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This article is more than 2 month old.

Bottomline: Zomato, and that missed the bus feeling

Bottomline: Zomato, and that missed the bus feeling
The "we told you so" advocates of Zomato's potential have been proven right, for now. Should you hop on, or look for potential elsewhere?
If you hadn't applied for shares in the Zomato IPO, you might be kicking yourself for having lost out on 66 percent gains by the end of listing day, provided you had managed to get an allotment of course. So, did you make a mistake? Is it time to jump on the bus rather than miss out completely — keeping faith in the potential, and disregarding, seemingly outdated, financial metrics of valuation? Those are difficult questions to answer, and I'm not going to go there. Because I'm not a fortune teller, and I can't possibly work out valuation numbers based on businesses Zomato might get into, and their potential size. So, I'll restrict myself to the known "potential" argument, without putting too many numbers into the scheme of evaluation — because no one knows, and each potential may have unique opportunities, hurdles, profit equations et al.
THE POTENTIAL VALUATION
Let’s talk of the potential for Zomato. Some believe the company can keep growing its food-tech business at a heady pace — though naysayers point to the limited room given real potential market size. Let's take that on board. Now add to it, a potential grocery delivery business. Zomato's investment in Grofers was at a valuation of near $1 billion, according to reports. Let's assume that Zomato's grocery delivery biz valuation in the next few years. Then there's the payments piece that seems like another potential area. Let's say Zomato swiftly acquires 20 percent of Paytm's scale and is valued thus. Given Paytm's expected valuation of $25 billion. That could be another $5 billion. Take out $6 billion from the current market capitalization of Zomato and you still have the food-tech business valued at about $7.25 billion. That works out 5.7x Zomato's GOV. Doesn't seem very pricey given the growth "potential", but still not cheap.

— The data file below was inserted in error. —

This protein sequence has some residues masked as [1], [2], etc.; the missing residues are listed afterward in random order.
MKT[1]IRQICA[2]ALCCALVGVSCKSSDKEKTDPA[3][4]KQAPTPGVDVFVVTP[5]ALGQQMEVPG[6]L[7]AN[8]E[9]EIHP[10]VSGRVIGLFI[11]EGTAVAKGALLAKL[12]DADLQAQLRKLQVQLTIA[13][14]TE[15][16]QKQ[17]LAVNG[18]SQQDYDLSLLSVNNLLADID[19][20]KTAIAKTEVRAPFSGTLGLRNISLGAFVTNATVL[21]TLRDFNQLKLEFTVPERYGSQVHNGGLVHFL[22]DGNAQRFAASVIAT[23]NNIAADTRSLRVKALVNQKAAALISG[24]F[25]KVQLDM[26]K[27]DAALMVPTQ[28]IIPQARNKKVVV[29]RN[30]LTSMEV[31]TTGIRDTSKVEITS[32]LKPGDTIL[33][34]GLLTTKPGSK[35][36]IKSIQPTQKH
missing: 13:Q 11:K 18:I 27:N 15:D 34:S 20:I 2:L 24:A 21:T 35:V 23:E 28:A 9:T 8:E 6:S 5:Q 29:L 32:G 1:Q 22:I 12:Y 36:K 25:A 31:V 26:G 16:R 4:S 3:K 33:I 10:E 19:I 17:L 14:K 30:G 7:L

So, I'm still a little wary.
THE POTENTIAL ALTERNATIVES
Now, let's queer the pitch by looking at alternatives. Info Edge, its parent company, too, has lots of "potential" with expected value unlocking in Policybazaar, besides its 15 percent stake in Zomato and its own digital properties: Naukri, 99 acres, Jeevansaathi and Shiksha.
The potential of these and other businesses and others it is incubating, could, in time, be significant. And Info Edge does generate cash. It had a positive EBIDTA of Rs 423 crore in the fiscal ended March 2021, with nominal financing costs.
There are also other options you can look at like Jubilant Foods, that CNBC-TV18 put the spotlight on this Friday, besides upcoming IPOs like that of Paytm and Policybazaar that hail from the digital commerce world. But the big elephant in the room most aren't talking about in the same breath is Reliance Industries. And that's another play to keep on the radar from a "potential" perspective.
ZOMATO OR RELIANCE?
What's common between these two very different companies, one a recent start-up and the other an established enterprise seeing rapid transformation? First, they both are a dominant player in their businesses and enjoy a "right to win" opportunity in their spaces. Zomato is one of two players in food-tech (with Swiggy as the other).